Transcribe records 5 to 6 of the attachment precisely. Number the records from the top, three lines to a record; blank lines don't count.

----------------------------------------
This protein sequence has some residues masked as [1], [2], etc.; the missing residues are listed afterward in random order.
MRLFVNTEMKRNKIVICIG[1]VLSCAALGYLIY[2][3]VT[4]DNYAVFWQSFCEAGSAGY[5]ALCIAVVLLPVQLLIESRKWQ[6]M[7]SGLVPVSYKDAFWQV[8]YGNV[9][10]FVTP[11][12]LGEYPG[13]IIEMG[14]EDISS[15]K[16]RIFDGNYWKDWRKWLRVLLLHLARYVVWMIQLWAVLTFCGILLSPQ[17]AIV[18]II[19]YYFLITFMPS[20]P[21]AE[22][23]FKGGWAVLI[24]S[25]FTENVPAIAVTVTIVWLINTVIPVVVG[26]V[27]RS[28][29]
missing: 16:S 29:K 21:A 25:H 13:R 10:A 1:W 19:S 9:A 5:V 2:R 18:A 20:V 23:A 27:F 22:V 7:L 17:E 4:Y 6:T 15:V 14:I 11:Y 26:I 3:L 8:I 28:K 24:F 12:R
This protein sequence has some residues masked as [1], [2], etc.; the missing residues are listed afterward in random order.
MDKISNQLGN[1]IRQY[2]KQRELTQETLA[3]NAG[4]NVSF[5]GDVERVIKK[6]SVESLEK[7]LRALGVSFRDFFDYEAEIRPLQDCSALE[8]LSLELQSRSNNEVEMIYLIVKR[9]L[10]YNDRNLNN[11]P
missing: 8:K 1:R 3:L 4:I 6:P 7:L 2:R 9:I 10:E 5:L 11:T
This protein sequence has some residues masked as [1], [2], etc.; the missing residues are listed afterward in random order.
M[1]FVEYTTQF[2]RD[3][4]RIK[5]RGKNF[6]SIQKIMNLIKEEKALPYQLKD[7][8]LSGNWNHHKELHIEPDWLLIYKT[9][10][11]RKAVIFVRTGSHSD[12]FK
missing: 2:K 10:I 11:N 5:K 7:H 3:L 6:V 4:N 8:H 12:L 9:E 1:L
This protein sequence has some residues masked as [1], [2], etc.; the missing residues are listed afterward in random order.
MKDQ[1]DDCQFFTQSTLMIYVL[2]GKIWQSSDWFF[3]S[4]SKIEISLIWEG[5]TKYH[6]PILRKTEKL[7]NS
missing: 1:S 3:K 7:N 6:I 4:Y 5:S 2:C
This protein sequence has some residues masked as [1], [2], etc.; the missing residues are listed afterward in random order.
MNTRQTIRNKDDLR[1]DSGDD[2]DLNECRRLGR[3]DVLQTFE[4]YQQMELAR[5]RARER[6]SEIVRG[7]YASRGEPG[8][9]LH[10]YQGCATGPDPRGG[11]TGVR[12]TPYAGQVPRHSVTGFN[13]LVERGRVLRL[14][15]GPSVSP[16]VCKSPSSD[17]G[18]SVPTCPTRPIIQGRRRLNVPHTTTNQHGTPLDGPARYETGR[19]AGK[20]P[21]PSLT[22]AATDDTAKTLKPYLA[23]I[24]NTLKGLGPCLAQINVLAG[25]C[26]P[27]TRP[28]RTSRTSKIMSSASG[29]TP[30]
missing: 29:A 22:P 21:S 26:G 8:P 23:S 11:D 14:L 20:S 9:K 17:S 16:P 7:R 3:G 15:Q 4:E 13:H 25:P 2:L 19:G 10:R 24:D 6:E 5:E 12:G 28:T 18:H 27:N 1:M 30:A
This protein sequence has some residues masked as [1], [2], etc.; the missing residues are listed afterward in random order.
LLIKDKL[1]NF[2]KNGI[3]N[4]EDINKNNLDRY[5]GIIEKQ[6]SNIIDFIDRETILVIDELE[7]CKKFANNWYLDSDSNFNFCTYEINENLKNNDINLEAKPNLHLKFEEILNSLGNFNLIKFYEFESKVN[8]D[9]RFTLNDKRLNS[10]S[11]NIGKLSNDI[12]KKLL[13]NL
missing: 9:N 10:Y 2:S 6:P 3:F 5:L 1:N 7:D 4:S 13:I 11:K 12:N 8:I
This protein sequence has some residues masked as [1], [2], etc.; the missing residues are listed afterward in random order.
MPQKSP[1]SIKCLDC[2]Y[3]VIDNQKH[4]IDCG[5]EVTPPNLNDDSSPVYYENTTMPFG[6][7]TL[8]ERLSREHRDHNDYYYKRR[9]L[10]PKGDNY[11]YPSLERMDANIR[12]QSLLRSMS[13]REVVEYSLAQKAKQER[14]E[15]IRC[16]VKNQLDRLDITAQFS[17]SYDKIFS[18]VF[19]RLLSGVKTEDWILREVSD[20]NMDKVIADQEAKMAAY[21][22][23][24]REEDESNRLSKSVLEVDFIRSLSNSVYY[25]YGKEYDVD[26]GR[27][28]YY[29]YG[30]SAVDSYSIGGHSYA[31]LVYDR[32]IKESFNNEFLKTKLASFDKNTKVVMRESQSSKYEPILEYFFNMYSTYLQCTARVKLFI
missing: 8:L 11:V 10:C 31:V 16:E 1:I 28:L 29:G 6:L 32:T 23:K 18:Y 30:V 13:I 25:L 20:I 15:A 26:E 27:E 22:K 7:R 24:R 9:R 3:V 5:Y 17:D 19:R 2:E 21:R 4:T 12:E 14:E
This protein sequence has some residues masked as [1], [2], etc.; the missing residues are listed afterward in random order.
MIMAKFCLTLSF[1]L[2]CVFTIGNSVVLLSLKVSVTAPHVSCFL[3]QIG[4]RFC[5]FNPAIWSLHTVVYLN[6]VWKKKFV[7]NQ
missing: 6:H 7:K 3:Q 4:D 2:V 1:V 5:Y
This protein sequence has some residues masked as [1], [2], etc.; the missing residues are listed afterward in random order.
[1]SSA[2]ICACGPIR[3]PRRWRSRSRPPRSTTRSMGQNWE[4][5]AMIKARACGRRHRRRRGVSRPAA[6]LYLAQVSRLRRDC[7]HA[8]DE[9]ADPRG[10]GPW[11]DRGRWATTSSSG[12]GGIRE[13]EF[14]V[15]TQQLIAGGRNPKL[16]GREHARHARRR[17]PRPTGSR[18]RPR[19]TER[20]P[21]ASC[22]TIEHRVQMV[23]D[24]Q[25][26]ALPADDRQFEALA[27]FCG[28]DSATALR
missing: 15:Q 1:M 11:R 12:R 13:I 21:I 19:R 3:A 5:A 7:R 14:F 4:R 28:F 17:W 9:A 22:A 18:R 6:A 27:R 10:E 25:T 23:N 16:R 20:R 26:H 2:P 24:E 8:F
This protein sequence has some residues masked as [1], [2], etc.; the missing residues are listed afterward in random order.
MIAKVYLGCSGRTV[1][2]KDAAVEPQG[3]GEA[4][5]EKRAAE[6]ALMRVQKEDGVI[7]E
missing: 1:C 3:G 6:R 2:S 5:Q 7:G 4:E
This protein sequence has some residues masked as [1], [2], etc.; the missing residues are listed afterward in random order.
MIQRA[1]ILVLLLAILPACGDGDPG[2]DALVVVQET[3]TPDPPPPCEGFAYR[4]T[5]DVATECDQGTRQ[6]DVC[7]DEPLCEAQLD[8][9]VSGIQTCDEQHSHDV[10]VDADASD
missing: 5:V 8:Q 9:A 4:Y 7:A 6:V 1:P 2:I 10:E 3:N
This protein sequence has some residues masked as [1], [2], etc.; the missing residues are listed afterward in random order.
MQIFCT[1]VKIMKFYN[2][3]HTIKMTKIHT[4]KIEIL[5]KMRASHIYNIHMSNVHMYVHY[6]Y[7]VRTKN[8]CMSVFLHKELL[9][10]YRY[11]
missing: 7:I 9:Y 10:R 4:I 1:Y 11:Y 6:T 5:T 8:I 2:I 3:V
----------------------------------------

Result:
This protein sequence has some residues masked as [1], [2], etc.; the missing residues are listed afterward in random order.
MNTRQTIRNKDDLR[1]DSGDD[2]DLNECRRLGR[3]DVLQTFE[4]YQQMELAR[5]RARER[6]SEIVRG[7]YASRGEPG[8][9]LH[10]YQGCATGPDPRGG[11]TGVR[12]TPYAGQVPRHSVTGFN[13]LVERGRVLRL[14][15]GPSVSP[16]VCKSPSSD[17]G[18]SVPTCPTRPIIQGRRRLNVPHTTTNQHGTPLDGPARYETGR[19]AGK[20]P[21]PSLT[22]AATDDTAKTLKPYLA[23]I[24]NTLKGLGPCLAQINVLAG[25]C[26]P[27]TRP[28]RTSRTSKIMSSASG[29]TP[30]
missing: 29:A 22:P 21:S 26:G 8:P 23:S 11:D 14:L 20:S 9:K 17:S 16:P 7:R 3:G 15:Q 4:E 13:H 25:P 2:L 19:G 10:R 24:D 6:E 5:E 12:G 28:T 18:H 27:N 1:M 30:A
This protein sequence has some residues masked as [1], [2], etc.; the missing residues are listed afterward in random order.
LLIKDKL[1]NF[2]KNGI[3]N[4]EDINKNNLDRY[5]GIIEKQ[6]SNIIDFIDRETILVIDELE[7]CKKFANNWYLDSDSNFNFCTYEINENLKNNDINLEAKPNLHLKFEEILNSLGNFNLIKFYEFESKVN[8]D[9]RFTLNDKRLNS[10]S[11]NIGKLSNDI[12]KKLL[13]NL
missing: 9:N 10:Y 2:S 6:P 3:F 5:L 1:N 7:D 4:S 13:I 11:K 12:N 8:I